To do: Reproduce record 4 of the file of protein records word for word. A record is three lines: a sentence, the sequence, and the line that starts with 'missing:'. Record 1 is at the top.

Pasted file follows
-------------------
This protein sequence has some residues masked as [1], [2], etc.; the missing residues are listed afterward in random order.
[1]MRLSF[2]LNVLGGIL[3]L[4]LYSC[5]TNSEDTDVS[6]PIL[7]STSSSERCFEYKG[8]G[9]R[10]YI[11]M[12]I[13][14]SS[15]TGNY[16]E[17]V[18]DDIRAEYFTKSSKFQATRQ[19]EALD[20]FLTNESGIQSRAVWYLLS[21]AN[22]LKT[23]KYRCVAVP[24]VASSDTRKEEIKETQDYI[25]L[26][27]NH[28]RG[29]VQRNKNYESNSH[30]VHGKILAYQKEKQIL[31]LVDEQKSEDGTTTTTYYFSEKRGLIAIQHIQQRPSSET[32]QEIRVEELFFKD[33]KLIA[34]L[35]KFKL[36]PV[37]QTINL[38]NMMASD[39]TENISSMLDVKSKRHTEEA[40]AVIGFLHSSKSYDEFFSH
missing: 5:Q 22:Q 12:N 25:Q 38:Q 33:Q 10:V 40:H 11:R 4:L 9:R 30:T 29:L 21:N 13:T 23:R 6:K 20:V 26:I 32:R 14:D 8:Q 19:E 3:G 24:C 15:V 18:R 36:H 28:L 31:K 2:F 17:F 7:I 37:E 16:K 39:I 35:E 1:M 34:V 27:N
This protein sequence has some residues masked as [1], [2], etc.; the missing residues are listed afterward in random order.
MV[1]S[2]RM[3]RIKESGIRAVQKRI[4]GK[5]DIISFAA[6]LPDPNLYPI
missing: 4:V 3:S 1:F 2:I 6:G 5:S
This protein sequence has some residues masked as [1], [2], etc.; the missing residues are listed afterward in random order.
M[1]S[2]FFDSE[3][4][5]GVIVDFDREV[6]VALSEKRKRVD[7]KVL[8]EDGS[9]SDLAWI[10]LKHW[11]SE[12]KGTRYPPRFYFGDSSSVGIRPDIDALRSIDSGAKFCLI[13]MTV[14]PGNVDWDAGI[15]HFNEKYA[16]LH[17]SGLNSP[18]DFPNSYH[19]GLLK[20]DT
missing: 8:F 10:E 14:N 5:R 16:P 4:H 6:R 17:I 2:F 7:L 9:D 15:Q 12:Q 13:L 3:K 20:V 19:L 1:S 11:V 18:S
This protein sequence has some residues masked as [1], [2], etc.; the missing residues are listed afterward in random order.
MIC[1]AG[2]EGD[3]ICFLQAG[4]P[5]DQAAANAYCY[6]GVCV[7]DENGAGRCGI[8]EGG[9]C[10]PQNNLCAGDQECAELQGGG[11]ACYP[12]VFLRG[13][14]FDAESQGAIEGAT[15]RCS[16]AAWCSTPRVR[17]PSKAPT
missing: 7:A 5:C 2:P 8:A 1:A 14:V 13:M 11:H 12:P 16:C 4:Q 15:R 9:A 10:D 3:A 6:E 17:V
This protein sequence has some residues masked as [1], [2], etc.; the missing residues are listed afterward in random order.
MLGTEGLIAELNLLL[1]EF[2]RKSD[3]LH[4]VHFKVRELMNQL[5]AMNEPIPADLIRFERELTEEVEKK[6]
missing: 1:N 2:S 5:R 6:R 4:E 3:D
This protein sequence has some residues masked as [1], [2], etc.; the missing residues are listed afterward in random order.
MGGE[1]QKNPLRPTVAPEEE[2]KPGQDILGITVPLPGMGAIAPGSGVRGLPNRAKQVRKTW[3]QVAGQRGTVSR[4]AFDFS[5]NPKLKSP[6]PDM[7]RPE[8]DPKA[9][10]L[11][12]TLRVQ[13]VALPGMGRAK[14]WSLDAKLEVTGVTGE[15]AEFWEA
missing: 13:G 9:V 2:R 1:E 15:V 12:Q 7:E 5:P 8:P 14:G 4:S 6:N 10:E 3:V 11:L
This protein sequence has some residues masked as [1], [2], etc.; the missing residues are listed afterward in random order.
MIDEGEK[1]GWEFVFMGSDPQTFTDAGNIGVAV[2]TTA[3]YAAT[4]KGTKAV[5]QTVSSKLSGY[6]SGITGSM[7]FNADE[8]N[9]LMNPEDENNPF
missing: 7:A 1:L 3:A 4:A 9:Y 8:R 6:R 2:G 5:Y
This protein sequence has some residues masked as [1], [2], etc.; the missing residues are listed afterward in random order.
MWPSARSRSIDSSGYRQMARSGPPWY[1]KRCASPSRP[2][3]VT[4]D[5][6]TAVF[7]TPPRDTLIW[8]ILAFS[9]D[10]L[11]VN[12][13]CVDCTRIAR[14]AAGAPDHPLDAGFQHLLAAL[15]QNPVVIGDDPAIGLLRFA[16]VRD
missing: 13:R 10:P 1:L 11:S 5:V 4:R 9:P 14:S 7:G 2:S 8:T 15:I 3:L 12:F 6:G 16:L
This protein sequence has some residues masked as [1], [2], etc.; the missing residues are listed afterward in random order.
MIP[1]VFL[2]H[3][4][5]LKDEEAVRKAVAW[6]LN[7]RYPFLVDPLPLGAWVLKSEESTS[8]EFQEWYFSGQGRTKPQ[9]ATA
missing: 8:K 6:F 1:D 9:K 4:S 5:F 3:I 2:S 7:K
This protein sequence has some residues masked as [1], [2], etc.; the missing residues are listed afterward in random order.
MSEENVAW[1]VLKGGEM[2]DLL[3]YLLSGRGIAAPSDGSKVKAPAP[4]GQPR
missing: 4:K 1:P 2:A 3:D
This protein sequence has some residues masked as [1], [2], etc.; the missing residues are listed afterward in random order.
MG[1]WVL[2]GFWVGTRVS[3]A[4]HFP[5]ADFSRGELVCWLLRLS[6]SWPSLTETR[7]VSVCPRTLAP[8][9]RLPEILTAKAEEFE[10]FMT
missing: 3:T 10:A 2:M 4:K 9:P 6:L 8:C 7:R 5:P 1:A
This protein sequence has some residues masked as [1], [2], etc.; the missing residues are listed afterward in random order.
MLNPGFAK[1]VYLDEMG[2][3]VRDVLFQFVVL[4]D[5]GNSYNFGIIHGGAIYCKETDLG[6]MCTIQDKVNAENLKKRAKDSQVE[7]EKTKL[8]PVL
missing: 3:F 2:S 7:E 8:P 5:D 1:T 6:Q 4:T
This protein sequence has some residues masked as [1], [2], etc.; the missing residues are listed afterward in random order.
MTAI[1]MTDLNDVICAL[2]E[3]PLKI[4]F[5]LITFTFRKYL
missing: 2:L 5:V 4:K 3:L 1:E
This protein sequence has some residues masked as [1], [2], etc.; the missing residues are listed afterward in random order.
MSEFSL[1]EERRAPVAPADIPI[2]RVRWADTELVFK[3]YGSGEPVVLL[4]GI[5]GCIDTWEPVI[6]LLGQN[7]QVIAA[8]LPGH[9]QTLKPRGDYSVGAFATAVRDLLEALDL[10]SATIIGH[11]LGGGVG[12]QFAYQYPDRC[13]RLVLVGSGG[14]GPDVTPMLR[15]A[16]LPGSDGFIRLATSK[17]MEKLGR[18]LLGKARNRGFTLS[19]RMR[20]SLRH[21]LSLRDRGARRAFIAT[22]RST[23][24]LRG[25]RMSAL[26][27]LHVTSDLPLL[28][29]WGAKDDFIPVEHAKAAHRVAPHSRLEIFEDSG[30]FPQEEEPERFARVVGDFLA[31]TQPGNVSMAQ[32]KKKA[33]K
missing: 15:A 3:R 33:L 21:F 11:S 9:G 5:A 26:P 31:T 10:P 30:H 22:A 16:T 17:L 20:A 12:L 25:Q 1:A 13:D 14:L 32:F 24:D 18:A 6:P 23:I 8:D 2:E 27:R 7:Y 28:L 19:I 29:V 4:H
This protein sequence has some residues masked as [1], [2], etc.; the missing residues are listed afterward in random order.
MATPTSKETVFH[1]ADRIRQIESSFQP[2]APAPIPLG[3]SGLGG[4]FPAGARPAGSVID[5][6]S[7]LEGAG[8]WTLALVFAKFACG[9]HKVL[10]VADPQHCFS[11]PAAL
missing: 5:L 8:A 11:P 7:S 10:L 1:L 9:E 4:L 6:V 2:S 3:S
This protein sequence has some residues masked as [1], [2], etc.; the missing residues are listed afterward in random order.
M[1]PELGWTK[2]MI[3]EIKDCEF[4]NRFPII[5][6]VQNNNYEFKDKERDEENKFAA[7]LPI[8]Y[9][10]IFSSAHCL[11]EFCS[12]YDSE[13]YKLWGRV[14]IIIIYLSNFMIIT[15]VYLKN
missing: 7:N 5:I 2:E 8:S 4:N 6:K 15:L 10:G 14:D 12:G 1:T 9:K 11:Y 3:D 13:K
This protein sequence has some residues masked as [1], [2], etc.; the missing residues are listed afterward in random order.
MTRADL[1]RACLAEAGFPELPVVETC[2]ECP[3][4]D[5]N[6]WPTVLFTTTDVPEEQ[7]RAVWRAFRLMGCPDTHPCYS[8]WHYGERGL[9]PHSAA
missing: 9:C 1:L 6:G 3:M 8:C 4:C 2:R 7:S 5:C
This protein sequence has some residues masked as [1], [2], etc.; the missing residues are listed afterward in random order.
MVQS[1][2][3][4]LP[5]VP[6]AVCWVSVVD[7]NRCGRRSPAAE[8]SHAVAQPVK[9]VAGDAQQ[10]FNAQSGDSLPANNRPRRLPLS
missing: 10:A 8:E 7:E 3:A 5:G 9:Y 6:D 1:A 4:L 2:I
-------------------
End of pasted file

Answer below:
This protein sequence has some residues masked as [1], [2], etc.; the missing residues are listed afterward in random order.
MIC[1]AG[2]EGD[3]ICFLQAG[4]P[5]DQAAANAYCY[6]GVCV[7]DENGAGRCGI[8]EGG[9]C[10]PQNNLCAGDQECAELQGGG[11]ACYP[12]VFLRG[13][14]FDAESQGAIEGAT[15]RCS[16]AAWCSTPRVR[17]PSKAPT
missing: 7:A 5:C 2:P 8:A 1:A 14:V 13:M 11:H 12:P 16:C 4:Q 15:R 9:A 10:D 3:A 6:E 17:V